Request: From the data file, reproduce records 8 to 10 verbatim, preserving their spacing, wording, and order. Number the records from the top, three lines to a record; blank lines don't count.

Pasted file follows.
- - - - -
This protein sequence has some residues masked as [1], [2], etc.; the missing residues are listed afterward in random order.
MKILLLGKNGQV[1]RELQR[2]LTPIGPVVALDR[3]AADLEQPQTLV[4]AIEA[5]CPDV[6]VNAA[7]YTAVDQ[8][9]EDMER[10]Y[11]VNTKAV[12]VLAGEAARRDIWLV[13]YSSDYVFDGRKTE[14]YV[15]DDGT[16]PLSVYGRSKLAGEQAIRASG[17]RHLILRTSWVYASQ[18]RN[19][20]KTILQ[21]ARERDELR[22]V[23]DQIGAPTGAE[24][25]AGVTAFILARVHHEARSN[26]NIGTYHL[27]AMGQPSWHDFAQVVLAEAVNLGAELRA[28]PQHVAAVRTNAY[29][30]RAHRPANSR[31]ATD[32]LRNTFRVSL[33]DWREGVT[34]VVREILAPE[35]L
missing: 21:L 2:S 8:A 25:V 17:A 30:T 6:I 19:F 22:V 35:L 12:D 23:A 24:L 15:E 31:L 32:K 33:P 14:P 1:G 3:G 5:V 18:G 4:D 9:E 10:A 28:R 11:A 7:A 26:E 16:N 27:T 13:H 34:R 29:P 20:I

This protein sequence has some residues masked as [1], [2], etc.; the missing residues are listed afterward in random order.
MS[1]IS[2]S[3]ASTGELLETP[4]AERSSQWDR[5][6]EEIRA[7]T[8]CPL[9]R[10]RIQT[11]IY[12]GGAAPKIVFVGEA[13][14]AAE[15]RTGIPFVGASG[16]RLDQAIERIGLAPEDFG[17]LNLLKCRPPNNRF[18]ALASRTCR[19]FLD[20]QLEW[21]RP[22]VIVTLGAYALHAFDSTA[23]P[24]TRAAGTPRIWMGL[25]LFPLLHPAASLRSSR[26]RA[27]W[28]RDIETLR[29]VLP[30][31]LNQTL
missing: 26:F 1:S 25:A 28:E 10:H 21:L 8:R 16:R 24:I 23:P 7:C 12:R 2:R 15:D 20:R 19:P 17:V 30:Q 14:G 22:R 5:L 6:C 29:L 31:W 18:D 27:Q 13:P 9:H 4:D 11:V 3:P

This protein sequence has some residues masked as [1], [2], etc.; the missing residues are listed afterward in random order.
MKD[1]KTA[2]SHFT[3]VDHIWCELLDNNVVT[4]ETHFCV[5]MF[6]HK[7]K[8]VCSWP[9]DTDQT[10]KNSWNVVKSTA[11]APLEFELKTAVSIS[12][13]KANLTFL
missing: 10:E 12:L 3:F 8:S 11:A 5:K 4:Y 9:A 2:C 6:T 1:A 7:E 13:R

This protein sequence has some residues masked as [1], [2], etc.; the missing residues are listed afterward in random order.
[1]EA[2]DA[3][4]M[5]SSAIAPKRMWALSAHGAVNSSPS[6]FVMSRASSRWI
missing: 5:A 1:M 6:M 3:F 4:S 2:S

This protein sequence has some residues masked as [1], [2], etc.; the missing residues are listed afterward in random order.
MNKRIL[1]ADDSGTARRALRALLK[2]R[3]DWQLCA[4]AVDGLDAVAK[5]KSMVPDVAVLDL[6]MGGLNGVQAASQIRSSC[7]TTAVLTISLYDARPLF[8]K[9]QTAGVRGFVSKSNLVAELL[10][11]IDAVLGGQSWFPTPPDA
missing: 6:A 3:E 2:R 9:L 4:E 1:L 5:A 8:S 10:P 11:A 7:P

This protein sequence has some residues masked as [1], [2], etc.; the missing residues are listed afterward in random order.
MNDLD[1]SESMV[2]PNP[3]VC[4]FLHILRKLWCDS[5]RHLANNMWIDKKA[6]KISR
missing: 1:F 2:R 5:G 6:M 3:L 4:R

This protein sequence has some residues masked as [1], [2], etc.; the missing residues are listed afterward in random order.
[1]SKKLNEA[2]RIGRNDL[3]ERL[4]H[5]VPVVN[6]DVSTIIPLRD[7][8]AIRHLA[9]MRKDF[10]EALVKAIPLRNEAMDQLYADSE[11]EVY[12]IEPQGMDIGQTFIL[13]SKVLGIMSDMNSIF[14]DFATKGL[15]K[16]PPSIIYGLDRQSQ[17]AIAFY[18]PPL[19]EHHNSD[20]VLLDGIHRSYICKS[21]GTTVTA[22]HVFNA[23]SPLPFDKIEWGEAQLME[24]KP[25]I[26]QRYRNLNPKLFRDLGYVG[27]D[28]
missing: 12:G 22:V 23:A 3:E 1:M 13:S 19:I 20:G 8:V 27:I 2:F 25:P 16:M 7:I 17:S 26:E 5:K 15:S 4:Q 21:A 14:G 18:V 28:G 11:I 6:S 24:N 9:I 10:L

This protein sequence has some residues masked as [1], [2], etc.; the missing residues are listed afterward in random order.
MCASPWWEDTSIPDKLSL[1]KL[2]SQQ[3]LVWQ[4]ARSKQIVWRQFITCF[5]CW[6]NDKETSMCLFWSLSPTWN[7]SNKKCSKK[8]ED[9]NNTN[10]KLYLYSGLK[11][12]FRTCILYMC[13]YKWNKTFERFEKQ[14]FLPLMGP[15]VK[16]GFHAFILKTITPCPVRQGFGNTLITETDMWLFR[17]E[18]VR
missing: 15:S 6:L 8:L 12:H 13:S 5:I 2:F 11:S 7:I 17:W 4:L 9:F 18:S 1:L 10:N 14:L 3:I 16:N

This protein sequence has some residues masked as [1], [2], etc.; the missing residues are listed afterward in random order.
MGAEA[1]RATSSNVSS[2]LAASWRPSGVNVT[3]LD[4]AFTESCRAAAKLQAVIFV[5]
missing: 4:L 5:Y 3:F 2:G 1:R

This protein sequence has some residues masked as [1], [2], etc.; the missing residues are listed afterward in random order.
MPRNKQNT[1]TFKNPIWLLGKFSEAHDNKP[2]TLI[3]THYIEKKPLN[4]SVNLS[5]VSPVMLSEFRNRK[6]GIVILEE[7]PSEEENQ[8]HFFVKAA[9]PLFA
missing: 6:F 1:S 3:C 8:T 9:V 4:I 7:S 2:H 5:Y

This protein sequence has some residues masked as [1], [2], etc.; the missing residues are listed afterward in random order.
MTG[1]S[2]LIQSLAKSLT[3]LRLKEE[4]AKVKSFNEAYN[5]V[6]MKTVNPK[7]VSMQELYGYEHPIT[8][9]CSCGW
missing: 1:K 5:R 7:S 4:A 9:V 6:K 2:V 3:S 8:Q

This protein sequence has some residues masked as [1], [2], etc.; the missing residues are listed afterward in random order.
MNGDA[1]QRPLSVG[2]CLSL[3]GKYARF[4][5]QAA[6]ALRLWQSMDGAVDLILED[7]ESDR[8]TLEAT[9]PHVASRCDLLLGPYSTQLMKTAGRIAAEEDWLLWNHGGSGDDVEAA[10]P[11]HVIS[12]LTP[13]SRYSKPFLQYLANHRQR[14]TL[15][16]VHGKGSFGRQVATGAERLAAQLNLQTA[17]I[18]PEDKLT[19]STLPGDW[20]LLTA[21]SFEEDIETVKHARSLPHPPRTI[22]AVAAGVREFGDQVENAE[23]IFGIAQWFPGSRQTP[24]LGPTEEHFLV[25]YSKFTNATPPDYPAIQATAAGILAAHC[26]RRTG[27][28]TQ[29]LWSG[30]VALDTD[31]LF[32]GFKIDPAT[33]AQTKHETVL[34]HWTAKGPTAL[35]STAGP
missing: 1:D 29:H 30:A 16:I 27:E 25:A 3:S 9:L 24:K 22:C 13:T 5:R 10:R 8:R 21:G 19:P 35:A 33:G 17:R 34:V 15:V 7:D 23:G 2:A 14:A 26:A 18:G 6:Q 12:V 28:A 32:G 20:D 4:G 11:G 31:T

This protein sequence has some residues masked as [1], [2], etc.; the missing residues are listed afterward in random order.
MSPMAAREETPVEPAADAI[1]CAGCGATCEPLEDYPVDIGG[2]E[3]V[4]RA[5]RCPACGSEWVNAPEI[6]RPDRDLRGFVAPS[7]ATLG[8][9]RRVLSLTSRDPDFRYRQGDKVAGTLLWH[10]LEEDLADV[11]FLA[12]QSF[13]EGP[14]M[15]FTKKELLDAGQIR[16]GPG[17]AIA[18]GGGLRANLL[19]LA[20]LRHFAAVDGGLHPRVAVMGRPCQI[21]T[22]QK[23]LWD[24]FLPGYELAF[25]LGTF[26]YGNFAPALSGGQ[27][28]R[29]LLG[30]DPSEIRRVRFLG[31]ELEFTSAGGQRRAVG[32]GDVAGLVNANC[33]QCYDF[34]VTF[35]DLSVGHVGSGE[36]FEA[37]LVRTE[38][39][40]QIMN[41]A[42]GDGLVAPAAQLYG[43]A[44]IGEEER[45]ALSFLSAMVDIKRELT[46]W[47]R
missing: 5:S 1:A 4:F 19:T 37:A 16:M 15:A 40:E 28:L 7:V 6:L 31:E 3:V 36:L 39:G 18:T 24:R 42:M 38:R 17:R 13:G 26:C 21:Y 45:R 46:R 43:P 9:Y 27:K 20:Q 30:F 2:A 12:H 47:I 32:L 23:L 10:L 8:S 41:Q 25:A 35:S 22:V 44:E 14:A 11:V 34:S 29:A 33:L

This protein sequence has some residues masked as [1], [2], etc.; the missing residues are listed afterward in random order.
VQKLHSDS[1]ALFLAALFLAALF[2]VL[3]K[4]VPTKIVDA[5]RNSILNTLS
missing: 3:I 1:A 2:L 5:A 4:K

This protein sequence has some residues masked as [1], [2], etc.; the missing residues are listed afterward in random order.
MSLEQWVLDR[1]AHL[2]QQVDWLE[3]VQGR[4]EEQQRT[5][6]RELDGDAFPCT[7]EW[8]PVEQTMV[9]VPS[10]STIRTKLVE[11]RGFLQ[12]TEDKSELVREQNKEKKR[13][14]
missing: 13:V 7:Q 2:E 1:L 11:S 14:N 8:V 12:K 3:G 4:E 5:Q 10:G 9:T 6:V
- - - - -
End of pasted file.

This protein sequence has some residues masked as [1], [2], etc.; the missing residues are listed afterward in random order.
MCASPWWEDTSIPDKLSL[1]KL[2]SQQ[3]LVWQ[4]ARSKQIVWRQFITCF[5]CW[6]NDKETSMCLFWSLSPTWN[7]SNKKCSKK[8]ED[9]NNTN[10]KLYLYSGLK[11][12]FRTCILYMC[13]YKWNKTFERFEKQ[14]FLPLMGP[15]VK[16]GFHAFILKTITPCPVRQGFGNTLITETDMWLFR[17]E[18]VR
missing: 15:S 6:L 8:L 12:H 13:S 5:I 2:F 11:S 7:I 17:W 4:L 9:F 18:S 1:L 10:N 14:L 3:I 16:N

This protein sequence has some residues masked as [1], [2], etc.; the missing residues are listed afterward in random order.
MGAEA[1]RATSSNVSS[2]LAASWRPSGVNVT[3]LD[4]AFTESCRAAAKLQAVIFV[5]
missing: 4:L 5:Y 3:F 2:G 1:R

This protein sequence has some residues masked as [1], [2], etc.; the missing residues are listed afterward in random order.
MPRNKQNT[1]TFKNPIWLLGKFSEAHDNKP[2]TLI[3]THYIEKKPLN[4]SVNLS[5]VSPVMLSEFRNRK[6]GIVILEE[7]PSEEENQ[8]HFFVKAA[9]PLFA
missing: 6:F 1:S 3:C 8:T 9:V 4:I 7:S 2:H 5:Y